The Scourge Of Bias Legislation hasn't changed mindsets. Discrimination on caste lines is still a reality.
"I do not want to be reborn. But if I have to be reborn, I should be born an untouchable, so that I may share their sorrows, sufferings, and the affronts levelled at them, in order that I may endeavour to free myself and them from their miserable condition." - M.K. Gandhi
Fifty-three years after independence, it's still a curse to be born a lower caste. A grim reminder of this came last fortnight when Congress MP Vayalar Ravi discovered that the head priest of Thrissur's Guruvayur temple had ordered a purification ceremony after his son was married there. The priest claims to have been prompted by the fact that Ravi's wife is a Christian. But Ravi, who belongs to the obc Ezhava caste, has accused the priest of practicing untouchability and political parties representing the community are up in arms.
That this could happen to a senior politician who was once the state's home minister demonstrates the persistence of the social evil of untouchability. Instances abound.
In August, Bharthari Prasad, a scheduled caste (SC) judicial officer, approached the Supreme Court after the Allahabad High Court dismissed his petition challenging the UP government's order compulsorily retiring him. The reason he incurred the wrath of the government was because he refused to contradict press reports saying his successor A.K. Srivastava had 'purified' the court premises with 'Ganga jal.' In a special leave petition filed before the apex court, Prasad's counsel Surya Kant described his compulsory retirement as "clearly mala fide being accentuated with caste bias". The case is expected to come up for hearing before a bench headed by Chief Justice A.S. Anand later this month.
Untouchability and caste discrimination exists not only among illiterate ruralfolk but at the highest levels of the bureaucracy and government. ias officers, superintendents of police and income-tax commissioners have all complained of discrimination. These officials have not been promoted, have been labelled corrupt or subjected to harassment because of their caste.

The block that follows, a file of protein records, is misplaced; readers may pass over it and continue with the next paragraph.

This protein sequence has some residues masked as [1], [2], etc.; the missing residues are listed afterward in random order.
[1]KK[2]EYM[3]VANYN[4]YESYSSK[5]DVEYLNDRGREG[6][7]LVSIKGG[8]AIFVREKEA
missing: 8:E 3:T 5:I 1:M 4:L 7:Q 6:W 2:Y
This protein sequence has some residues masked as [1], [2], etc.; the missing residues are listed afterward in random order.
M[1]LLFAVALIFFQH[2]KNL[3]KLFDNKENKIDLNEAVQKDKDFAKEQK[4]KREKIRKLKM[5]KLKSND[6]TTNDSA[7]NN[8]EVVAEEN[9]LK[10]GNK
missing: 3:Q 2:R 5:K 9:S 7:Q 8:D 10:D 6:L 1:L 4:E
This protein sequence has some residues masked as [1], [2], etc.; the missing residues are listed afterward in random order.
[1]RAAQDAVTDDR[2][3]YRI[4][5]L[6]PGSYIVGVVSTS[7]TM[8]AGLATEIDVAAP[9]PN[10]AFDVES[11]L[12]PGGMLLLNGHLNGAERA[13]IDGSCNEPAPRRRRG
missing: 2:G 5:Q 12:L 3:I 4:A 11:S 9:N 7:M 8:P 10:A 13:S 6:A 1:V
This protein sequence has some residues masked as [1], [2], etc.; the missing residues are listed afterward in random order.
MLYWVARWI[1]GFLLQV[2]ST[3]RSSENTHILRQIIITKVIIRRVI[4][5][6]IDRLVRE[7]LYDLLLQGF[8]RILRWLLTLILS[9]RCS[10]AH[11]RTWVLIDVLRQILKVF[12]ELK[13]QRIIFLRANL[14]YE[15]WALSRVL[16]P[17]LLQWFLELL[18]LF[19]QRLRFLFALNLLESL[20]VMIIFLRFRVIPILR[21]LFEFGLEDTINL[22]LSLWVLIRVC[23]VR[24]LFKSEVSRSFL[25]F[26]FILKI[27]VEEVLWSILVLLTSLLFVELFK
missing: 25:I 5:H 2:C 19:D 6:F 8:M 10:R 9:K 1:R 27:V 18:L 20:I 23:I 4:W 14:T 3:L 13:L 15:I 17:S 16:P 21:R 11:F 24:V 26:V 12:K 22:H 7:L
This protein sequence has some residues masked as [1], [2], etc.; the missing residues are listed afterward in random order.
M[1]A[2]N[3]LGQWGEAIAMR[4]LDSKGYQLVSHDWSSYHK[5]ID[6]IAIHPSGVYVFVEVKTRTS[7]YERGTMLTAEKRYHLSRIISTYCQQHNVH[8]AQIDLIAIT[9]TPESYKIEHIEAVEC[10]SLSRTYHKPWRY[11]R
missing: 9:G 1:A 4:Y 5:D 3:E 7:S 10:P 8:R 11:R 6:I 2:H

Allegations of discrimination (denial of promotion and harassment through transfers) and practicing of untouchability against SC officials keep pouring in. In the two years beginning '98, the National Commission for SCs and STs received a whopping 14,889 complaints countrywide. Similarly, in the last two years, 345 such cases were reported from the ministry of finance and 221 from the railway ministry. All this shows that despite the government's clamour, untouchability continues to flourish.
"We must admit honestly that the fight against untouchability has not succeeded. Gandhiji's approach was that people on their own should give up this practice. But this hasn't percolated to the people," says Sailesh Bandopadhyaya, secretary, Gandhi Smarak Nidhi. Adds joint secretary B.S. Parsheera of the sc/st Commission: "Considering the kind of complaints we get, one can say the country is still grappling with the curse of untouchability. Sometimes the discrimination takes place even at the level of administration. It is a very common practice among states to divert the funds meant for welfare of SCs and STs for other purposes. This is just one example."
The records at the National Commission for SCs and STs, which enjoys the powers of a civil court while investigating complaints of discrimination, show even senior ias and ips officers are not spared this ignominy. For instance, take Anil Kumar, an ias officer from Haryana currently under suspension for allegedly misappropriating funds in the construction works that were executed when he was deputy commissioner of Rohtak last year. Kumar claims to have been victimised by chief minister Om Prakash Chautala as he had refused to order recounting in the Rohtak constituency during the 1998 Lok Sabha elections in which Chautala's father Devi Lal lost by a slender margin. Fearing further adverse action from the state, Kumar has obtained anticipatory bail. The officer now lives in Chandigarh and shuttles between home and the commission headquarters at Delhi's Lok Nayak Bhavan to get the suspension order revoked.
Similarly, ips officer J.C. Kaushal is engaged in a protracted battle with the Himachal Pradesh administration. He has been denied his promotion and harassed because of his caste. The commission called for all the records from the state and subsequently found that Kaushal's allegations were true. It observed that Kaushal's annual confidential report was deliberately tampered with and subsequently he was denied the post of deputy inspector general of police which he deserved. But Kaushal's battle is far from over. The state has not implemented the commission's verdict.